On the other hand, the puzzling is what makes the game both mystifying and sometimes frustrating. For example, one very early puzzle has you trying to drop a block on a panel in order to activate a door to get to a ladder, but the pathway is too narrow for you to push the block. You need to awaken the statue enemy, get them to want to attack you, and then tricking them into stabbing the block instead of your fleshy body, which causes it to slide across the ground and turn on the panel. That might seem minor, but this was after getting stabbed in the ass several times and getting a couple deaths to figure this out. The name of the game with Alwa’s Legacy is expect the unexpected: when you think there’s no way to do something, the game provides the Rube Goldberg experience in the best and strangest ways possible. It’s not quite any bizarre, 4th wall breaking levels of nonsense, but it can still be tricky.

Zoe’s main bag is to get her hands on as many spells as she can and then making herself into the battlemage extraordinaire, which I fully and wholly support. It’s perfect for the metrovania element as well as the puzzles, and the spells do build quite naturally without ever becoming obsolete. You learn, very early on, how to summon the single green block that almost feels like a trademark for the land of Alwa at this point, and you never stop using it. Sure, you can eventually do some insane lightning dashes and can teleport through walls like Nightcrawler, but at the end of the day you need that block. Just like you’ll need the bubbles you can summon. It’s the perfect way to make a game feel complete. There isn’t any “Oh, I can summon a meteor now, this fireball is useless” moment to the game. It’s utilitarian in the finest way, making sure that every part of the buffalo gets used throughout. Sometimes certain abilities are used more than others, but they never, ever stop being a good part of your toolbelt.

Elden Pixels have created something truly special here. We have a game that has roots and ideas in the past, but there’s so much personality and thoughtfulness in the way the story and the characters are crafted that it couldn’t be from anytime but now. Zoe isn’t a one dimensional being who serves as the capital-H hero, but instead learns and grows, develops and becomes wiser as her journey takes her further and further from her humble beginnings. There are no moments where you feel like you’re taking a step backwards, only forwards, and it leads you to a more complex and satisfying experience throughout. From the very first moment where you have to conquer a lightning hurling demon boss by dropping a block on his head and then getting a Lord of the Flies achievement, it’s clear that the approach to everything is deliberate without making you feel like you’re being corralled towards a singular choice. It’s the illusion of open ended gameplay while still having a set goal in mind that makes the player excited to find out more. They don’t get spoon-fed how to progress, but figure it out and have their discoveries validated and vindicated. I know this because I spent the weekend beating the game, and now I’m going back to try to find new ways to approach it, because I firmly believe that, if you CAN progress with only a certain number of tools, you’ll be able to, and Alwa’s Legacy is all about letting your test your limits without informing you ahead of time what you can and cannot do.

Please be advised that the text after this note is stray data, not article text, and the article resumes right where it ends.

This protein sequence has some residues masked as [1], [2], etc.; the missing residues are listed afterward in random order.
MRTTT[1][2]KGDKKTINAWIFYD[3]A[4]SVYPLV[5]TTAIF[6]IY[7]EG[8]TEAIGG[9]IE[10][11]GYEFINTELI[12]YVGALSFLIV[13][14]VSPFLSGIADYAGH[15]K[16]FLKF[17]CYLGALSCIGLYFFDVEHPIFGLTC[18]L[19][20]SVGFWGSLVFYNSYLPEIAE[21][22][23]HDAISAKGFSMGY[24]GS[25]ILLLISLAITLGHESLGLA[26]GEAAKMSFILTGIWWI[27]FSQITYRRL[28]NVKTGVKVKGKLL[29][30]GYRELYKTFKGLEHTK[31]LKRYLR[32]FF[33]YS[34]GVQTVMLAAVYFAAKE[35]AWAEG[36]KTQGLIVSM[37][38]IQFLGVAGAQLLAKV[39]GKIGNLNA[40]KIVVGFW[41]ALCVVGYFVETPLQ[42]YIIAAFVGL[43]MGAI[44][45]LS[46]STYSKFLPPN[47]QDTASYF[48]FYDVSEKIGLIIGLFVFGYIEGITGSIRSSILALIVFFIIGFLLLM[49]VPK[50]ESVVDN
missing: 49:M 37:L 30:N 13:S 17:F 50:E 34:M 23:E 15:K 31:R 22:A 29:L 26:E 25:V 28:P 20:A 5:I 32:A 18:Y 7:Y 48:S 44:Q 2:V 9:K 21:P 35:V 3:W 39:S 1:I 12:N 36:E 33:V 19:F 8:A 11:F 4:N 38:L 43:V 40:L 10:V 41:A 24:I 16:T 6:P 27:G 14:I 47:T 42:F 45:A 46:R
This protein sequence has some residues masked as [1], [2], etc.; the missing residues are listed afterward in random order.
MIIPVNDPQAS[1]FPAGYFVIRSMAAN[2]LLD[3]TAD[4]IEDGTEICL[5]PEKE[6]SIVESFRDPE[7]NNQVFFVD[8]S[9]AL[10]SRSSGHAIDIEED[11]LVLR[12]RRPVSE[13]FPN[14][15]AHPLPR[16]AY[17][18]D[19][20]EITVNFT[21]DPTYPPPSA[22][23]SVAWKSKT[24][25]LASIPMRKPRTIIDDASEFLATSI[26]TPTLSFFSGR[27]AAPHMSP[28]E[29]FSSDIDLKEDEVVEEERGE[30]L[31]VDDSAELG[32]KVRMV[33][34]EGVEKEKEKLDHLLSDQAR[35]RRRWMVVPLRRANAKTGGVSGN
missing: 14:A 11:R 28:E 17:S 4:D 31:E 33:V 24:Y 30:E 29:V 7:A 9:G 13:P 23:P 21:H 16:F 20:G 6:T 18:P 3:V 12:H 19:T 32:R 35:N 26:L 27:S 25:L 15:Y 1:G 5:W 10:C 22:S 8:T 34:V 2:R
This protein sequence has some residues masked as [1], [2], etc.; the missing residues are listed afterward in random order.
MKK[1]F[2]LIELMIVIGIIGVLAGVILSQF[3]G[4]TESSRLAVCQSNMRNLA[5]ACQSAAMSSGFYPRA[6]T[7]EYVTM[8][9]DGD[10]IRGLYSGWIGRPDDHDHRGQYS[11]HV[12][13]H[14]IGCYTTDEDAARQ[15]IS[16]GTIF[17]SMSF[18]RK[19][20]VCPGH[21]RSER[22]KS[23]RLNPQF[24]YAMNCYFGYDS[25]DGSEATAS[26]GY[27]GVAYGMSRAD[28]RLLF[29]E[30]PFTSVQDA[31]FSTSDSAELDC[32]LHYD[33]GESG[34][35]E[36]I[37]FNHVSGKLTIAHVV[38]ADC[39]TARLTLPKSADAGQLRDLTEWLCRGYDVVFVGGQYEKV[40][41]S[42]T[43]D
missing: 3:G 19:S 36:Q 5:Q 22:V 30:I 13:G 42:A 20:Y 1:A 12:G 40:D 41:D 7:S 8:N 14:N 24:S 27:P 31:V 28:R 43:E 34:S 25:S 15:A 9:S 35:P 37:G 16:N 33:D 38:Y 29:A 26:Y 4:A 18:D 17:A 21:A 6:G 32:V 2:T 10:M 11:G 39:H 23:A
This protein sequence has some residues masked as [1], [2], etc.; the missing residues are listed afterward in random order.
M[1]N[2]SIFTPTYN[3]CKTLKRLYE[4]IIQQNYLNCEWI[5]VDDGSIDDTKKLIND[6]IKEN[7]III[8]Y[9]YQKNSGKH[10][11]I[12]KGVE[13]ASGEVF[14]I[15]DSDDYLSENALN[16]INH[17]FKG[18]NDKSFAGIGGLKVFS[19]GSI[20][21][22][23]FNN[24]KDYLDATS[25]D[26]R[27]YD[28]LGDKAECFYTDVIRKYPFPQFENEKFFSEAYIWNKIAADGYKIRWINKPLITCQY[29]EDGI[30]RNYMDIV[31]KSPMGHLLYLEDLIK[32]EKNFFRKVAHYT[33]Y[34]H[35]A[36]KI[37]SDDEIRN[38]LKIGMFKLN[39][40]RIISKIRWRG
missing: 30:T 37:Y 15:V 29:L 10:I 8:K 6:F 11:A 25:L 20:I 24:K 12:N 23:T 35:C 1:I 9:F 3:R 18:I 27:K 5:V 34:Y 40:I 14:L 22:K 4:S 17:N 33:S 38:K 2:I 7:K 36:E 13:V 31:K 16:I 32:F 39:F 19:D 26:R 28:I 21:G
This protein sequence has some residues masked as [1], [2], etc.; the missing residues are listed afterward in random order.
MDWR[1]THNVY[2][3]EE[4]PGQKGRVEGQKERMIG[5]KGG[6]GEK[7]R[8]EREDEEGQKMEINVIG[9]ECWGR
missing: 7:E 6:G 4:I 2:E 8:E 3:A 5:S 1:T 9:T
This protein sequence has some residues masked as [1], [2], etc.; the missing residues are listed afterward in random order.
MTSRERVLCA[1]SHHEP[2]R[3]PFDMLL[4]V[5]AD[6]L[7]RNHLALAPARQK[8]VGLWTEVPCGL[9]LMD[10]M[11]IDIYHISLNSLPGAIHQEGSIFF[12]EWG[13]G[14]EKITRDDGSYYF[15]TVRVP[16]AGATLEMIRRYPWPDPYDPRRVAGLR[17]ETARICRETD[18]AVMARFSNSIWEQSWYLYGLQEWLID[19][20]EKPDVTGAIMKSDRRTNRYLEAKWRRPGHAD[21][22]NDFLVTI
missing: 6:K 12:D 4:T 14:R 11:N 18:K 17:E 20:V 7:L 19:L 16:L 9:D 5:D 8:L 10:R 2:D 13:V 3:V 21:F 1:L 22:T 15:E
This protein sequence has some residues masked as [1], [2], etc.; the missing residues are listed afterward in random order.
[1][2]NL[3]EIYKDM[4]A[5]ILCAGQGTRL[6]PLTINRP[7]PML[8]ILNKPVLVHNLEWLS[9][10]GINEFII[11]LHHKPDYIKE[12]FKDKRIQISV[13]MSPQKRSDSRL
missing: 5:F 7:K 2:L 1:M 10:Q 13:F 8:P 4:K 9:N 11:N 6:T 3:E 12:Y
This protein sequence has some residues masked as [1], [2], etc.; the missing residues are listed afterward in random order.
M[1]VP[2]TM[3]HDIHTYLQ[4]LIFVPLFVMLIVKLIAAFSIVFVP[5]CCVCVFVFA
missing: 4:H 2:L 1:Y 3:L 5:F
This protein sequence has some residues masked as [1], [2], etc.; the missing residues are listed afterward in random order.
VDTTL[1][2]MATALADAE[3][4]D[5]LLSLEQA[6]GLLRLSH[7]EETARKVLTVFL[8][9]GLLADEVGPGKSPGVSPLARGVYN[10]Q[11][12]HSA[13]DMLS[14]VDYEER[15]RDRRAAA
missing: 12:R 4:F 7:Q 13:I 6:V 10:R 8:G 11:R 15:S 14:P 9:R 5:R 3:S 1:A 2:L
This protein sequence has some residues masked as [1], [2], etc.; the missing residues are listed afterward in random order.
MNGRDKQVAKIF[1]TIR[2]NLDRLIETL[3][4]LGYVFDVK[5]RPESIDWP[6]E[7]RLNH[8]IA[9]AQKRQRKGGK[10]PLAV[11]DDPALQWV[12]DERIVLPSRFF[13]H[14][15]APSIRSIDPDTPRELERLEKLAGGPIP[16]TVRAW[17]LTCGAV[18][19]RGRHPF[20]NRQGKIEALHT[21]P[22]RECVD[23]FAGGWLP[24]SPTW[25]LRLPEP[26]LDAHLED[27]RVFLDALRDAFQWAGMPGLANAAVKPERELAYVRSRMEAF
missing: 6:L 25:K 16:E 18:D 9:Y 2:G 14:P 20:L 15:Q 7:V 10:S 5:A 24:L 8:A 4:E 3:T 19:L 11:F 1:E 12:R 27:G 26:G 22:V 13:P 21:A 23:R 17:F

I sincerely applaud Alwa’s Legacy as a fantastic creation that shows that some ideas don’t have a single use, but also need not be carbon copies onto different paper. You can get more out of something by trying it in a different way or from a different direction, and Elden Pixels have done that with more grace and style than most of the bigger companies that just keep rebranding the same tired schick as this year’s instalment of some franchise. Players who want and need a challenge that feels organic and interesting need look no further. And one last note: there is a special pacifist mode that you can discover if you’re dedicated enough, and it’s a delightful engagement if you’re into that approach.

REVIEW CODE: A complimentary Nintendo Switch code was provided to Bonus Stage for this review. Please send all review code enquiries to editor@bonusstage.co.uk.

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Alwa’s Legacy Review
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Summary

If this has been on my SNES when I was in school, I would have failed seventh grade spectacularly, and I would not have cared in the slightest.